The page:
• It’s a lot of sugar, but you need to feed the bacteria something. By the time it’s all processed and fermented, the sugar count will be much less, making it usable if you have a special diet. 
  • Keep fruit submerged with a glass plate, rock, plastic lid (like a yogurt lid, BPA-free).
  • A bowl or wide-mouth jar works best because it encourages oxygen.
  • Save the mother!!! If it develops a mother, save it for a starter for the next batch (and omit the apple cider vinegar).
  • The ratio is 1 part fruit to 2 parts water.

Fruit Vinegar

  • 4 cups fruit scraps or fresh fruit
  • 1 qt filtered water
  • ¼ cup organic sugar
  • 1 tbsp organic raw apple cider vinegar (such as Bragg’s)
  1. Put scraps in the jar or bowl.
  2. In a separate container, dissolve water in the sugar and pour over fruit. (There should be about 1 part scraps to 2 parts water, just eyeball it and add more fruit if necessary.)
  3. Use a rock, plate or a plastic lid to keep fruit submerged. If it won’t stay under, stir daily to prevent mold growth. 
  4. Cover the jar or bowl with a cheesecloth or a coffee filter and secure with a rubber band. (Make sure fruit flies can’t get in, they LOVE this stuff!) 
  5. Let it sit on the counter for a week and then strain out all the fruit using a fine mesh colander and a coffee filter. 
  6. Return the liquid to the container and cover it again with the cloth or filter and let it sit another 3-4 weeks. 
  7. If white yeast develops, called Kahm yeast, try to scrape it off – it’s not bad for you. So don’t worry. Otherwise, you can strain it out in the end. If mold develops, also known as the fuzzy stuff, pitch it.
  8. Bottle in narrow-neck bottles, cover and store indefinitely (as in it doesn’t go bad) at room temperature.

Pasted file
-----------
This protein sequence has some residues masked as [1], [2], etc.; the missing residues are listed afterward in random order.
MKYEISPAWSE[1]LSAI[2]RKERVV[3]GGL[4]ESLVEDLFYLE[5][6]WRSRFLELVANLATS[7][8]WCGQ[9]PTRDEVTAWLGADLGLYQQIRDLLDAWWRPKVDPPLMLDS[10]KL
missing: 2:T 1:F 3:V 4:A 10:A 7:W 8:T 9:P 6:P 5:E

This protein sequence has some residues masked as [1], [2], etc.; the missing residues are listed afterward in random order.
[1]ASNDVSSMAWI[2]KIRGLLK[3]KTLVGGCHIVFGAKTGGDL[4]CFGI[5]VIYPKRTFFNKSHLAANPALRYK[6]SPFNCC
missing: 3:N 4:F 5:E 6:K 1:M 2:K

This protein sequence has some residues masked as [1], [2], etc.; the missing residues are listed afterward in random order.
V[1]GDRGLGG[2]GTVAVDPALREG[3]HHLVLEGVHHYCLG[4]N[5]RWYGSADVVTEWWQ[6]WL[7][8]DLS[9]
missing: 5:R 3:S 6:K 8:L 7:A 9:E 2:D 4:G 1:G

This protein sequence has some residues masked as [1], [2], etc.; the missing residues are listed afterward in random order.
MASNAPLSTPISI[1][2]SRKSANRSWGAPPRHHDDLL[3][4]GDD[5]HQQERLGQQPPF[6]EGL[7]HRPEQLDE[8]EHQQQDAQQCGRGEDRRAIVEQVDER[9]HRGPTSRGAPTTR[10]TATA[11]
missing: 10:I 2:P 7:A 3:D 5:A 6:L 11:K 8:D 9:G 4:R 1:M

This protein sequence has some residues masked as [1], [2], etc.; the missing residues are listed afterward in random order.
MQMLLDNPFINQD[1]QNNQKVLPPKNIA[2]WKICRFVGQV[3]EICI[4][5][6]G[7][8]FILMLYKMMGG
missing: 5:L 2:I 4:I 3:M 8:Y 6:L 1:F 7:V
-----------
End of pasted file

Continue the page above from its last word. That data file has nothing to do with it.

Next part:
Quick Dinners: Kale and Garlic Saute

Sometimes I’m just too lazy to cook. I’m up early in the morning, work a long day, do a bit of cleaning, catch up with the never-ending task of laundry/folding/dusting/wiping walls/ironing, tend to my little garden… and by the time I know it, it’s late in the day and I’m tired. And cooking? Heck. No.

Sound familiar? I have a feeling I’m not the only one who’s like this. Sometimes life just gets in the way of making a healthy meal. In my old days, when I was the pasta queen (seriously – I had one shelf in my cupboard dedicated to pasta), I would open a box of Barilla and a jar of Classico. 20 minutes and a bit of fresh shaved parmesan later, voila! Dinner was served. Now that I know that food was what was killing me, it’s no longer an option. Eggs are a good go-to. But… I sometimes tire from having eggs too much in my diet – I eat a few (ahem. 3.) a day for breakfast.


Now, this recipe is by no means a beautiful thing. Nor is it mind-blowing. It’s simply my “what I eat when I don’t want to cook but I don’t have leftovers to eat” meal. And after a bit of prodding from my boyfriend to put this up on the blog, here it is. He said it’s creative, I told him it’s out of necessity – end of the pay period meals are always interesting in my house. (Dave Ramsey, you should be proud!)

Anyway, enough of that. Here’s what I do when I’d rather not be cooking or whatever.

Kale and Garlic Saute

  • 1 bunch kale, rinsed, spine removed, and chopped into bite-sized pieces
  • 3 heads garlic, minced
  • ½ lb mild Italian pork sausage (cooked) or 1 cup minced ham
  • 1 cup soaked, sprouted, and cooked organic brown rice (If you have a hard time with sprouted rice, use 1 cup cauliflower “rice”)
  • ½ tsp smoked paprika
  • ¾ tsp sea salt
  • 1 ½ tsp Trader Joe’s 21 Seasoning Salute
  • 2 tbsp lard or grass-fed butter
  1. In a medium-sized skillet over medium heat, melt the lard or butter.
  2. Add kale and garlic and cook until kale is wilted.
  3. Add cooked sausage or ham and rice and stir to incorporate.
  4. Mix in spices and cook until warmed through.

    For dinner: Serve with steamed veggies and some sauerkraut.
    For breakfast: Serve with eggs and some sauerkraut.

Dilly Beans with Scapes

I freaken love all things dill. When I was a baby, I would beg my mom and her friends for their kosher dill pickles when we were out at Rose’s (a New York deli here in Portland – back in the 80s, they were in their heyday and their food was FANTASTIC). After a few kosher dill pickle spears, my lips would be white from all the vinegar. I didn’t care. I wanted more. And my mom and her friends wanted to laugh even harder. It was a win for everyone.